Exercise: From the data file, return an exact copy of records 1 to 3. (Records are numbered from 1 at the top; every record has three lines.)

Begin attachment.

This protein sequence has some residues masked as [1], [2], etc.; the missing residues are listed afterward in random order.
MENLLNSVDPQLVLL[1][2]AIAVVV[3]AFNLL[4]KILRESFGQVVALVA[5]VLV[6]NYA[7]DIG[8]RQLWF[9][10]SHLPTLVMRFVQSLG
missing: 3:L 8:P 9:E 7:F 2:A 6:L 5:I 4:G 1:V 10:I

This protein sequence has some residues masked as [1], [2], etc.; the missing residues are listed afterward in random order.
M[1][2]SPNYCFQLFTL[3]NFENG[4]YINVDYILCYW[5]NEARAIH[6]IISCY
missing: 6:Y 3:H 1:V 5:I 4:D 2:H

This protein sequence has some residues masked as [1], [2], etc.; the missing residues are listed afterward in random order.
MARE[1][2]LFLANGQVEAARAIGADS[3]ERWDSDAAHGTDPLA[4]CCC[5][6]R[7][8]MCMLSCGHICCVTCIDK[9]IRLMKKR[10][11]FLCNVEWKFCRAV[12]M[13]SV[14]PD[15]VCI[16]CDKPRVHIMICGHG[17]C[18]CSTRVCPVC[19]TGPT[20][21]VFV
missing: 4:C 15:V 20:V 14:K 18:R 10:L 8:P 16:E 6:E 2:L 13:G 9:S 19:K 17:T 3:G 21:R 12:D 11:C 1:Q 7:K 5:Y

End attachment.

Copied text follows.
This protein sequence has some residues masked as [1], [2], etc.; the missing residues are listed afterward in random order.
MENLLNSVDPQLVLL[1][2]AIAVVV[3]AFNLL[4]KILRESFGQVVALVA[5]VLV[6]NYA[7]DIG[8]RQLWF[9][10]SHLPTLVMRFVQSLG
missing: 3:L 8:P 9:E 7:F 2:A 6:L 5:I 4:G 1:V 10:I

This protein sequence has some residues masked as [1], [2], etc.; the missing residues are listed afterward in random order.
M[1][2]SPNYCFQLFTL[3]NFENG[4]YINVDYILCYW[5]NEARAIH[6]IISCY
missing: 6:Y 3:H 1:V 5:I 4:D 2:H

This protein sequence has some residues masked as [1], [2], etc.; the missing residues are listed afterward in random order.
MARE[1][2]LFLANGQVEAARAIGADS[3]ERWDSDAAHGTDPLA[4]CCC[5][6]R[7][8]MCMLSCGHICCVTCIDK[9]IRLMKKR[10][11]FLCNVEWKFCRAV[12]M[13]SV[14]PD[15]VCI[16]CDKPRVHIMICGHG[17]C[18]CSTRVCPVC[19]TGPT[20][21]VFV
missing: 4:C 15:V 20:V 14:K 18:R 10:L 8:P 16:E 6:E 2:L 13:G 9:S 19:K 17:T 3:G 21:R 12:D 11:C 1:Q 7:K 5:Y